A Sermon for the Nineteenth Sunday after Pentecost

By: Louise Browner Blanchard, Rector

Matthew 22:1-14

If you’ve ever studied dreams, you know that there are several dreams that are common to many of us: the ones where we’re falling, or being chased, or taking a test that we haven’t studied for. One of the most common dreams is being dressed inappropriately. I have this dream more often than I like to admit.

In some versions of this dream, I show up in church, without my vestments. In other versions, I show up somewhere else either in the wrong clothes or, worse, missing some clothes altogether. What’s weird is that, in almost all the versions of this dream, before I leave for wherever I’m going, I tell myself that it’s okay, that no one will notice. I convince myself that whatever I’m wearing is fine…perfectly acceptable. And then, of course, I get to wherever I’m going, and I’m mortified. Obviously, I’ve dressed inappropriately, and I’m beyond uncomfortable. I can’t hide, and I can’t pretend. I’ve offended everyone. Talk about disrespect! I am isolated and alone. It’s a miserable feeling.

But over time, when I have a version of this dream, I’ve learned to pay attention. To pay attention to where in my life I might be acting arrogantly or insensitively or somehow unaware of what is going on around me.

Kind of like the guest at the wedding banquet. We don’t know what he was wearing, but we know that it wasn’t a wedding robe. The parable strongly suggests that he had to have known that what he was doing was wrong. For whatever reason, he must have convinced himself that he didn’t need to abide by the same rules as every-one else. When he got to the banquet, he soon learned how wrong he had been in his assumptions, how self-centered and thoughtless he had been.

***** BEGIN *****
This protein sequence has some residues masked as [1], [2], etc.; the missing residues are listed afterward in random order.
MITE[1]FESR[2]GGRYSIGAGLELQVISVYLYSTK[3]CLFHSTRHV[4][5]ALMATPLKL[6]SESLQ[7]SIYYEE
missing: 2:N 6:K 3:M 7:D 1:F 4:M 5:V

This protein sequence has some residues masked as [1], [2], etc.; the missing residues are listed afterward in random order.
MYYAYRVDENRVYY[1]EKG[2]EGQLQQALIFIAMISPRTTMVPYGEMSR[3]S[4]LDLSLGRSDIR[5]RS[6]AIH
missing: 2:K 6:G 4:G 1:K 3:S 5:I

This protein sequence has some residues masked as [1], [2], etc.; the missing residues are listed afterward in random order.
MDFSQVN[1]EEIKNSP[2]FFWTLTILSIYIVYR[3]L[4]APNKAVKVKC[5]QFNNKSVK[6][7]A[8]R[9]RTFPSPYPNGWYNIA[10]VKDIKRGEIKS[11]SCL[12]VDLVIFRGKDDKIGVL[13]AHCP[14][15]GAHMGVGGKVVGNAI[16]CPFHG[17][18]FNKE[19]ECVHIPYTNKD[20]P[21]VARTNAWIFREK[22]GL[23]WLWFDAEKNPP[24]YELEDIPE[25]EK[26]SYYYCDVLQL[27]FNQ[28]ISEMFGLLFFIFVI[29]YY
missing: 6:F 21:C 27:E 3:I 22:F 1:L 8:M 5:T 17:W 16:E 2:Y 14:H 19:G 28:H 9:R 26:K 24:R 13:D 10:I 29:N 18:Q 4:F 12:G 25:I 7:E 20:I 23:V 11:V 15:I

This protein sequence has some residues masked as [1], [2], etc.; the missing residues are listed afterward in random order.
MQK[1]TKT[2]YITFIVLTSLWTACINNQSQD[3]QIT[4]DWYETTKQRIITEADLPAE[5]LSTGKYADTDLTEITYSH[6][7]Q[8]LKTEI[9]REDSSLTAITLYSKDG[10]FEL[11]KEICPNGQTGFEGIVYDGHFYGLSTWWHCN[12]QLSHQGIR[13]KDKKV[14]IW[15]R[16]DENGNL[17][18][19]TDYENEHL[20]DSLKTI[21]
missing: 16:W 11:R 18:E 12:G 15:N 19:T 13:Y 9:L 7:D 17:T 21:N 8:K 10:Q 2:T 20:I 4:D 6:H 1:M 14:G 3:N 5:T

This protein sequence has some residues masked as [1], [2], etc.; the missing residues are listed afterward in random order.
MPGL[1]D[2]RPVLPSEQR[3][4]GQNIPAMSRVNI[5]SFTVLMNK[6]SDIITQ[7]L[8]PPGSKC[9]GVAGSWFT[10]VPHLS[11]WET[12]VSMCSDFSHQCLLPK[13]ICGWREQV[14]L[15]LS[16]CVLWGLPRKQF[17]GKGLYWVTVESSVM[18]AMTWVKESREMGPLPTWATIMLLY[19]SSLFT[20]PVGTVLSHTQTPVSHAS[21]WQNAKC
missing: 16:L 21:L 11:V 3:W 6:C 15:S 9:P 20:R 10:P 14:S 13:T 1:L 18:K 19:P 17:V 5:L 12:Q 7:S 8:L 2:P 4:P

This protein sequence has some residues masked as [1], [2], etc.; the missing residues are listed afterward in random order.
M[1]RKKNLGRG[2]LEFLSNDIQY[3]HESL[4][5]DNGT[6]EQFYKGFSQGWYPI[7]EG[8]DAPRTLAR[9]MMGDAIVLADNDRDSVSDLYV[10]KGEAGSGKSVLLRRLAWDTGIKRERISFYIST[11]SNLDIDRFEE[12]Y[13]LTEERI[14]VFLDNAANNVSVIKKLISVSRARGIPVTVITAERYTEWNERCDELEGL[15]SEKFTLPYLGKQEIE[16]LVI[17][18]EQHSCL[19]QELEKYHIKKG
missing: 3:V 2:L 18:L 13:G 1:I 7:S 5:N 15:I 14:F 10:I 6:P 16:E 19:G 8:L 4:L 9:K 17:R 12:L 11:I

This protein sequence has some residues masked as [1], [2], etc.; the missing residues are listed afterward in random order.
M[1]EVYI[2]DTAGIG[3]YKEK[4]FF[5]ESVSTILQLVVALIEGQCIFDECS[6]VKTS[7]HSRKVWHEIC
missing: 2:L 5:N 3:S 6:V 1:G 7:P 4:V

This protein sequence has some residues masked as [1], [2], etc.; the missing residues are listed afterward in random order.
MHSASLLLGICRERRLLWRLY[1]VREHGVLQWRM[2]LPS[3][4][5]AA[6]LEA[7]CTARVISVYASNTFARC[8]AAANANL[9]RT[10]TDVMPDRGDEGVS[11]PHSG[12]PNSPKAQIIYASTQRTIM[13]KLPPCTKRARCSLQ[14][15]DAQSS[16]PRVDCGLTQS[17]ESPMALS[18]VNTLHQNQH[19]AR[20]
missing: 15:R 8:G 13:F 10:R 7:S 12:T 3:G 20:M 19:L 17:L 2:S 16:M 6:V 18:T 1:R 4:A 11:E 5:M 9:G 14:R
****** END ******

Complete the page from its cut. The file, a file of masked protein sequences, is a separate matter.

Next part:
If there is one consistent refrain in today’s parable, it is to pay attention. Once again, Jesus is speaking to the chief priests and elders. It is the day after his triumphal ride into Jerusalem on a donkey. The day after he was hailed by large crowds as their savior. The day after he threw the merchants and moneychangers out of the temple and healed the blind and the lame to the chorus of children shouting “Hosanna.”

And yet, the chief priests and scribes once again presume that their understand-ing of the way that God works in the world is correct and unchangeable and thus miss the importance of what they are witnessing. Instead of paying attention, they challenge Jesus’s authority.

Whatever Jesus is teaching in the temple – that we should love our enemies and do to others as we would have them do to us…that we should not worry, or judge…that Jesus has come to fulfill, not abolish, the law and the prophets – the chief priests and elders are so wrapped up in their own world and their own way of under-standing it that they fail to perceive how God might otherwise be at work, or even doing something new, in God’s kingdom.

“Pay attention,” Jesus essentially says as he tells them today’s parable. His time is getting short, and he’s trying to make a point and focus people’s attention on his message. He wants people to listen, to know what is available to them if they make themselves available to it.

The king has invited everyone to the wedding banquet – both good and bad – and we can only imagine the abundance with which they are welcomed: copious amounts of food and wine, beautiful music, gorgeous flowers, more than most of the people who were there could ever imagine. They are all there to celebrate at the good news about the son, to share in the love and laughter, to be guests of their king, beneficiaries of his generosity and hospitality. All that is asked is that they accept the invita-tion and come dressed appropriately. In other words, pay attention.